Beyond his renowned musical career, Michael Stipe has long been a fine-art photographer with an offbeat sensibility. To showcase that side of his artistic talent, Stipe mounted a solo exhibition of photographs, which opened at the Journal Gallery in Brooklyn, NY in early July. The gallery show coincides with the publication of his latest photo book, titled Volume 1.
The exhibition, called “Infinity Mirror” (mimicking the title of Yayoi Kusama’s popular art installation), clearly reflects Stipe’s formative years in Athens and his early aesthetic influences—most prominently the late Jeremy Ayers.
Entering the small, chic gallery, the first image viewers confront is a floor-to-ceiling photo of Ayers standing in a field of kudzu in winter. The stark undulations of the vines and the lone figure in an overcoat and signature hat is simply otherworldly, yet also a bit creepy and menacing. The scale, similar to Jeff Wall’s narrative pictures, enhances the impact of its visual and dramatic appeal.
Stipe’s second homage to Ayers, whom he acknowledges as both mentor and first love, is openly tender and revelatory. Behind a partition on the back wall of the gallery is a video Stipe made in 2014 of Ayers dancing alone. Ayers moves with balletic elegance; he’s fluid and floppy, an obvious free spirit. (Stipe said he shot the video when Ayers was “in his prime—at age 65.”) If you watch the video for a while, you can easily see the influence Ayers had on Stipe’s wispy onstage presence during his 30-year career with R.E.M.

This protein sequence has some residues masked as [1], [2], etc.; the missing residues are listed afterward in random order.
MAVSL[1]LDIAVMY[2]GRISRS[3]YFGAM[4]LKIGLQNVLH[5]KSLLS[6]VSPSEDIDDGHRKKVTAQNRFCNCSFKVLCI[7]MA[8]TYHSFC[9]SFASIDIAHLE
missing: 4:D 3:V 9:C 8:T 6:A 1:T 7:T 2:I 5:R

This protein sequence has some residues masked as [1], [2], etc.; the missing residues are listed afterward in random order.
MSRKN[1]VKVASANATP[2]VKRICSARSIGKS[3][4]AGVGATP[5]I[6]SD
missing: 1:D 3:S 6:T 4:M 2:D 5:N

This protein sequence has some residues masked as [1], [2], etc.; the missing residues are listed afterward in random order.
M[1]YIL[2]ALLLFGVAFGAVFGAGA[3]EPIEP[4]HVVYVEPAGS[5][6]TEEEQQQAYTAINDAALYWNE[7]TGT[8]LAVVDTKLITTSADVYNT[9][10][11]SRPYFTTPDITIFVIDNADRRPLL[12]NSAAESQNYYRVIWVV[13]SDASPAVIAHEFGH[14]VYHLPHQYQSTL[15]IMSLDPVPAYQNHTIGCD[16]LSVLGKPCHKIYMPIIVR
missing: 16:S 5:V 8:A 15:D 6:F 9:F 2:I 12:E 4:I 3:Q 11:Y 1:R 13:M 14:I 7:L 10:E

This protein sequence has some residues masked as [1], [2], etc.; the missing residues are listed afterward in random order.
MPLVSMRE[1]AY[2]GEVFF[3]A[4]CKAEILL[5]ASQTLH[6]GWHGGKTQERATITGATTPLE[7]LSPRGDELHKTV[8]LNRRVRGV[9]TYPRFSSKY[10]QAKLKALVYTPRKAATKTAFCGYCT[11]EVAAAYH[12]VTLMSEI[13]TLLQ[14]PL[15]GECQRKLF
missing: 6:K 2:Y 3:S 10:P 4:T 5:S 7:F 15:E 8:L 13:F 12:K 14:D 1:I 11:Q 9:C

Stipe documents Ayers’ bona fides as a bohemian in a shrine-like assemblage containing his journals and sketchbooks, vintage copies of Henry Miller, Jean Genet and Ram Dass, old gardening guides, costume jewelry and sheet music of “Nature Boy” by Nat King Cole, which Stipe sang at Ayers’ memorial at the Morton Theatre two years ago. Ayers’ jewelry-festooned jacket hangs forlornly on a hook near the video monitor—a loving and powerful tribute.
The centerpiece of the gallery show is a large installation that displays memorabilia and odd artifacts on a series of stacked 1970s-style end tables. Among the items on the shelves are a B-52s album cover, a 1985 picture of Stipe with Andy Warhol, a book titled Giants of the Twentieth Century and a press photo of Janet Armstrong, wife of astronaut Neil. The disjointed work takes on an aura of a personal scrapbook.
The other parts of Stipe’s gallery show are a linear layout of his new book and a wall of mixed images of male nudes, all in black and white. These photos, the gallery’s press release states, capture Stipe’s “idiosyncratic notion of queerness and masculinity.” While some of Stipe’s pictures are big and bold, none are as dramatic and polemical as Robert Mapplethorpe’s photos in that genre.
Overall, the exhibit is spare and polished, almost minimalist. Some pieces of it read like celebrity identification. The best part for this viewer was Stipe’s endearing tribute to Ayers, whom he recognizes as having given him so much in his art and life. The show, both genuine and generous, remains on view through Aug. 12.
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